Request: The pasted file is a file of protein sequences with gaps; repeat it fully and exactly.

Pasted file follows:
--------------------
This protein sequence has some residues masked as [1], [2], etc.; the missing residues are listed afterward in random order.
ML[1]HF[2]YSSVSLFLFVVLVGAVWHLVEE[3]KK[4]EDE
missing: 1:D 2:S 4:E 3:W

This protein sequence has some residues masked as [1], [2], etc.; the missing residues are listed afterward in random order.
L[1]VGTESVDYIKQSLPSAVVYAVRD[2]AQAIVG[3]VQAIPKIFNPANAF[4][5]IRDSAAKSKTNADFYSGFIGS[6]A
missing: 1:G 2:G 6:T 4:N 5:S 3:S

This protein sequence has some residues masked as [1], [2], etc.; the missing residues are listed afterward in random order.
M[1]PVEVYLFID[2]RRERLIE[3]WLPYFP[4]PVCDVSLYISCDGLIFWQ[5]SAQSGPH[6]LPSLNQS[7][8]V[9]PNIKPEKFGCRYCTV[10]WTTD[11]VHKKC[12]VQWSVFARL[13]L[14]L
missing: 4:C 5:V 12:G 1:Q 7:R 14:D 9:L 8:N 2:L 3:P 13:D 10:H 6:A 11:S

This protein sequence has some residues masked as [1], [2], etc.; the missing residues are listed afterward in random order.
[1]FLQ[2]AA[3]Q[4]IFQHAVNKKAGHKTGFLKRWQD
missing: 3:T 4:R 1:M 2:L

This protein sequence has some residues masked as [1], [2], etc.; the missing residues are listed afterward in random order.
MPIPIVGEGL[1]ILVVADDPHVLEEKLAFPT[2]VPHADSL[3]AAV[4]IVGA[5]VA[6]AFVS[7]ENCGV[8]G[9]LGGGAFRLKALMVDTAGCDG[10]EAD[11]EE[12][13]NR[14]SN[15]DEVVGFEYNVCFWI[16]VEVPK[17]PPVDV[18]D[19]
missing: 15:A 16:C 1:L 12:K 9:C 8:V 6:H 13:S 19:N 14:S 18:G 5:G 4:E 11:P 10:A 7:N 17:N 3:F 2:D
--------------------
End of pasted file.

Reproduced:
This protein sequence has some residues masked as [1], [2], etc.; the missing residues are listed afterward in random order.
ML[1]HF[2]YSSVSLFLFVVLVGAVWHLVEE[3]KK[4]EDE
missing: 1:D 2:S 4:E 3:W

This protein sequence has some residues masked as [1], [2], etc.; the missing residues are listed afterward in random order.
L[1]VGTESVDYIKQSLPSAVVYAVRD[2]AQAIVG[3]VQAIPKIFNPANAF[4][5]IRDSAAKSKTNADFYSGFIGS[6]A
missing: 1:G 2:G 6:T 4:N 5:S 3:S

This protein sequence has some residues masked as [1], [2], etc.; the missing residues are listed afterward in random order.
M[1]PVEVYLFID[2]RRERLIE[3]WLPYFP[4]PVCDVSLYISCDGLIFWQ[5]SAQSGPH[6]LPSLNQS[7][8]V[9]PNIKPEKFGCRYCTV[10]WTTD[11]VHKKC[12]VQWSVFARL[13]L[14]L
missing: 4:C 5:V 12:G 1:Q 7:R 14:D 9:L 8:N 2:L 3:P 13:D 10:H 6:A 11:S

This protein sequence has some residues masked as [1], [2], etc.; the missing residues are listed afterward in random order.
[1]FLQ[2]AA[3]Q[4]IFQHAVNKKAGHKTGFLKRWQD
missing: 3:T 4:R 1:M 2:L

This protein sequence has some residues masked as [1], [2], etc.; the missing residues are listed afterward in random order.
MPIPIVGEGL[1]ILVVADDPHVLEEKLAFPT[2]VPHADSL[3]AAV[4]IVGA[5]VA[6]AFVS[7]ENCGV[8]G[9]LGGGAFRLKALMVDTAGCDG[10]EAD[11]EE[12][13]NR[14]SN[15]DEVVGFEYNVCFWI[16]VEVPK[17]PPVDV[18]D[19]
missing: 15:A 16:C 1:L 12:K 9:C 8:V 6:H 13:S 19:N 14:S 18:G 5:G 4:E 11:P 10:A 7:N 17:N 3:F 2:D